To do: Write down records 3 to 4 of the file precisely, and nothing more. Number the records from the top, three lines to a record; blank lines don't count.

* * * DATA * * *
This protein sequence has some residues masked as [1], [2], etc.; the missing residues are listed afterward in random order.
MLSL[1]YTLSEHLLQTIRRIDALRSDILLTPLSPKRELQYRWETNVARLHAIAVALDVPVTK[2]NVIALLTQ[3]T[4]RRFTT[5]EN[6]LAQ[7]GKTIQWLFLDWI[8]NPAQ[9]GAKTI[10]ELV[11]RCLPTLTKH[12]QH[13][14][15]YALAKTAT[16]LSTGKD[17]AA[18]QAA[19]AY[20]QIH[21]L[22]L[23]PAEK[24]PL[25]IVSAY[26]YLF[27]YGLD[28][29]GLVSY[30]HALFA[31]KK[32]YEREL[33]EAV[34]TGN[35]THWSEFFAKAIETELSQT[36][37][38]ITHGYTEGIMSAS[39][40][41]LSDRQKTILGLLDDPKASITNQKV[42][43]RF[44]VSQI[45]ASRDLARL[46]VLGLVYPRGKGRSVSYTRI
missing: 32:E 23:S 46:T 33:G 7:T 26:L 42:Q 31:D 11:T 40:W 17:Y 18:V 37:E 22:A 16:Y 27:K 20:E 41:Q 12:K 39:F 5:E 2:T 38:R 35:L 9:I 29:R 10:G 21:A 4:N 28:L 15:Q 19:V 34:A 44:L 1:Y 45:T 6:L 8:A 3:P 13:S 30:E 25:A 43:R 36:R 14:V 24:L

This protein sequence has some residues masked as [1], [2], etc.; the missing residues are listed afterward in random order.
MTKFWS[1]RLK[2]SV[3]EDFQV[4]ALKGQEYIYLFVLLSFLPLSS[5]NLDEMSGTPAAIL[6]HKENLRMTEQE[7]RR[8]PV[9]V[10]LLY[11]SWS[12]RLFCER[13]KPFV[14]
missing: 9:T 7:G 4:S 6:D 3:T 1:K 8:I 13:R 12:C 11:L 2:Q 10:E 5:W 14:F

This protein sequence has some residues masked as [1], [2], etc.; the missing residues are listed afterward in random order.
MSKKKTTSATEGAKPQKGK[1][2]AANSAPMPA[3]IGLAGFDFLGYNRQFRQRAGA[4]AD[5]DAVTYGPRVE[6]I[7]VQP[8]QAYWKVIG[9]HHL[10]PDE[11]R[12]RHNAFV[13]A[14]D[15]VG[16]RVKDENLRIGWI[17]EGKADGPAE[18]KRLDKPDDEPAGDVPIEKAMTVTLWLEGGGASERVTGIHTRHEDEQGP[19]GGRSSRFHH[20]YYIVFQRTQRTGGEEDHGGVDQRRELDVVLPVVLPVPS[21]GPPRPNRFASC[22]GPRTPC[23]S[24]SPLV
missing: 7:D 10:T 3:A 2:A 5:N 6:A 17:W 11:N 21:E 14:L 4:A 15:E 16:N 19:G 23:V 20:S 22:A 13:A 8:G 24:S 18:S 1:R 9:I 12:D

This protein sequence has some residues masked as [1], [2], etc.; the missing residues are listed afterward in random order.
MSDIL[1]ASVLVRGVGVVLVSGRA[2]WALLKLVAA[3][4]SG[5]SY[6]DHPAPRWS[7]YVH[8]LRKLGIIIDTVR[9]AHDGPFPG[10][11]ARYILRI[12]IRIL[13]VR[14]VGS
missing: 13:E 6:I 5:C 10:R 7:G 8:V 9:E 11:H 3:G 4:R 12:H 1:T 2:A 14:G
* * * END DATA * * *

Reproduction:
This protein sequence has some residues masked as [1], [2], etc.; the missing residues are listed afterward in random order.
MSKKKTTSATEGAKPQKGK[1][2]AANSAPMPA[3]IGLAGFDFLGYNRQFRQRAGA[4]AD[5]DAVTYGPRVE[6]I[7]VQP[8]QAYWKVIG[9]HHL[10]PDE[11]R[12]RHNAFV[13]A[14]D[15]VG[16]RVKDENLRIGWI[17]EGKADGPAE[18]KRLDKPDDEPAGDVPIEKAMTVTLWLEGGGASERVTGIHTRHEDEQGP[19]GGRSSRFHH[20]YYIVFQRTQRTGGEEDHGGVDQRRELDVVLPVVLPVPS[21]GPPRPNRFASC[22]GPRTPC[23]S[24]SPLV
missing: 7:D 10:T 3:A 2:A 5:N 6:A 17:W 11:N 21:E 14:L 4:A 15:E 16:N 19:G 23:V 20:S 22:A 13:A 8:G 24:S 18:S 1:R 9:I 12:D

This protein sequence has some residues masked as [1], [2], etc.; the missing residues are listed afterward in random order.
MSDIL[1]ASVLVRGVGVVLVSGRA[2]WALLKLVAA[3][4]SG[5]SY[6]DHPAPRWS[7]YVH[8]LRKLGIIIDTVR[9]AHDGPFPG[10][11]ARYILRI[12]IRIL[13]VR[14]VGS
missing: 13:E 6:I 5:C 10:R 7:G 8:V 9:E 11:H 3:G 4:R 12:H 1:T 2:A 14:G